A headteachers’ union has warned that schools will be unable to hit the government’s target for all primary school pupils to be back in classrooms before the summer holidays.
In a major blow to the lockdown easing plans, the National Association of Head Teachers (NAHT) said it had “very significant concerns” about ministers’ expectation that children would be able to return to school before the academic year ends.
“These proposals, as they currently stand, are likely to prove impractical and unworkable in most schools,” the NAHT said, adding the aim was “not realistic”.
Sending children back to school would free up parents. The government is now encouraging those who can’t work from home to return to work.
In a blueprint for easing the lockdown, the government said it aimed for all primary school children to return to school a month before the summer holiday if feasible.
The NAHT, which represents 29,000 head teachers and other school leaders, said this would not work.
“Unless there is a dramatic change in circumstances in the coming month, we do not believe this will be possible,” the union said. “We believe that the chances of the necessary conditions being met are exceptionally low.”
The NAHT advice adds to a growing row between education leaders and the government over its plan for schools to reopen.
On Wednesday, NAHT joined with other teaching unions in urging the government to delay its 1 June target for the reopening of some primary schools.
An alliance of nine teachers’ unions said the plans had to be put on hold and that it was too early for any assurances that it was safe for children to return.
The joint statement said that “classrooms of four- and five-year olds could become sources of Covid-19 transmission and spread”.
“We call on the government to step back from the 1 June and work with us to create the conditions for a safe return to schools.”
One headteacher told The Independent that questions remained over the government’s plans for a phased return to school, which would start with some children – including those in early years settings, reception and year 1 – returning from the start of next month.
“There needs to be transparency around the information on why they believe opening schools is safe,” said Simon Smith, from East Whitby Primary Academy.
“Matt Hancock was on the TV the other day saying ‘we think it is OK’. If we are talking about the safety of children, the safety of staff, we think it isn’t good enough. I don’t think you can social distance in schools with young children.”
Mr Smith said social distancing could be challenging in particular for nursery teachers, whose charges may need nappies changed or to be comforted if they are upset.
He told The Independent: “We have to balance that sense of how we can be safe with humanity, otherwise we run the risk of creating schools that horrify children and they never want to walk into them again.”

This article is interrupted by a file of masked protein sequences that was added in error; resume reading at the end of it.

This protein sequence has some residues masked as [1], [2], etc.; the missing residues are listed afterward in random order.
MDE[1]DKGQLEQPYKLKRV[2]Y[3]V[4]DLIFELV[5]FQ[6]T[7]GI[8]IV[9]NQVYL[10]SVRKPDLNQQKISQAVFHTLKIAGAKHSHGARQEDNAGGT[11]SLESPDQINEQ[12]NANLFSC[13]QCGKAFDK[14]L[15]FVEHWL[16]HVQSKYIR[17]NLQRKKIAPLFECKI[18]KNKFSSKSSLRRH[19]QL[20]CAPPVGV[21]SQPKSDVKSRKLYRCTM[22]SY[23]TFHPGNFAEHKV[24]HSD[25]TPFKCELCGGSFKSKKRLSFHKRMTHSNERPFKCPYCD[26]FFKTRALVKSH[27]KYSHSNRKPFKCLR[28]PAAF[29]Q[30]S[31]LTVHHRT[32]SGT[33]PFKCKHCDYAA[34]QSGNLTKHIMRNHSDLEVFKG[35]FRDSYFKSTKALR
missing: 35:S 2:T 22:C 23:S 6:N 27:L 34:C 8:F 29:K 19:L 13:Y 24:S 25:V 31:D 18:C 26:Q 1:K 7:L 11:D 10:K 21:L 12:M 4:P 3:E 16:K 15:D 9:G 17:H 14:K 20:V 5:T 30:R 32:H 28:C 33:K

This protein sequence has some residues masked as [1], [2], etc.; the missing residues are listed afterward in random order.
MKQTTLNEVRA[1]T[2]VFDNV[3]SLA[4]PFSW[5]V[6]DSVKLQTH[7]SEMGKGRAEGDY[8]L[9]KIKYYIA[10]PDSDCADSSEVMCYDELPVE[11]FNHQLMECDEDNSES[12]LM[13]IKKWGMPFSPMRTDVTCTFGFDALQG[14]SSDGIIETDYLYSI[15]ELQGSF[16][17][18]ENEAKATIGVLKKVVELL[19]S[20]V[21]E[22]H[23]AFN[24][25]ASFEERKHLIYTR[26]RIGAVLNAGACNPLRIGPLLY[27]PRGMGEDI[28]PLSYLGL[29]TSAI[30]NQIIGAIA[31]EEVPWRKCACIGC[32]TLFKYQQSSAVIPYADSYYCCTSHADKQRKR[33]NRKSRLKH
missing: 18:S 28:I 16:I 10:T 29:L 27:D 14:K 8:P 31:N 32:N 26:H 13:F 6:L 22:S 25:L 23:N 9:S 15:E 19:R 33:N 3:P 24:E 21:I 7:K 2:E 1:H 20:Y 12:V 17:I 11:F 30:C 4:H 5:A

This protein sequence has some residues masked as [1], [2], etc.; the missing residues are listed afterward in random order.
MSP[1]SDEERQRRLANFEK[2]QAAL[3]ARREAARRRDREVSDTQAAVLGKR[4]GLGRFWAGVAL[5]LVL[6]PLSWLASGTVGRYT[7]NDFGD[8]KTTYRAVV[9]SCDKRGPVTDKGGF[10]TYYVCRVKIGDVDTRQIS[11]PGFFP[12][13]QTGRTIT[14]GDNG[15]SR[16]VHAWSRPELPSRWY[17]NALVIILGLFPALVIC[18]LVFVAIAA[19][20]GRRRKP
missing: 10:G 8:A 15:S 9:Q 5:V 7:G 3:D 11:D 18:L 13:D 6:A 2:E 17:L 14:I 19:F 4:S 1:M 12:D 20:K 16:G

In the coronavirus “recovery strategy” released this week, the government said the target remained under review.
After Boris Johnson laid out the school plans in his speech on Sunday, one headteacher from the St George’s Church of England Primary School in Kent wrote to parents, saying: “I am not going to sit here and write to you to say we can achieve social distancing in a school.”
Howard Fisher added: “What is missing from this discussion is a sensible, rational debate around better solutions, such as repeating a year and coming back when we have more science to support us. Believe me, I would rather any child repeats a year than go back too soon and have to lose a child.”
The government wants children in early settings, reception, year 1 and year 6 back in school by 1 June.
Speaking about NAHT’s concerns over the “unrealistic” aim, Rachael Warwick, executive headteacher of Ridgeway Education Trust, said: “It is hard to know what realistic is in the current situation because it is unprecedented.”
The president of the Association of School and College Leaders told The Independent: “We need to make schools as safe as we possibly can and we need to be guided by the science. We need to work together collaboratively to make that happen, because we have a responsibility to start to reopen schools and to offer education to all children.”
Another union has told its members they can refuse to go back to work unless they are given the same protection as other front-line workers, it was reported on Thursday night. The Guardian reported that NASWUT, in a letter signed by its general secretary, had said it would consider legal action to push back the 1 June re-opening date.
Education union leaders will on Friday meet with the Chief Medical Officer and other experts to hear reasons for the government's push to reopen schools.
England is the only part of the UK asking schools to begin phased reopenings from the start of next month, raising fears among teachers' unions about the risks of infection from the coronavirus.
Sending children back to school will be encouraged but voluntary.
Writing in Friday's Daily Mail, Gavin Williamson, the education secretary, set down a marker for the unions. “Parents are doing a fantastic job helping children learn at home, but nothing can take the place of a teacher,” he wrote. “All of us in education have a duty to work together to get children back to school.”
The Department of Education has been contacted for comment.
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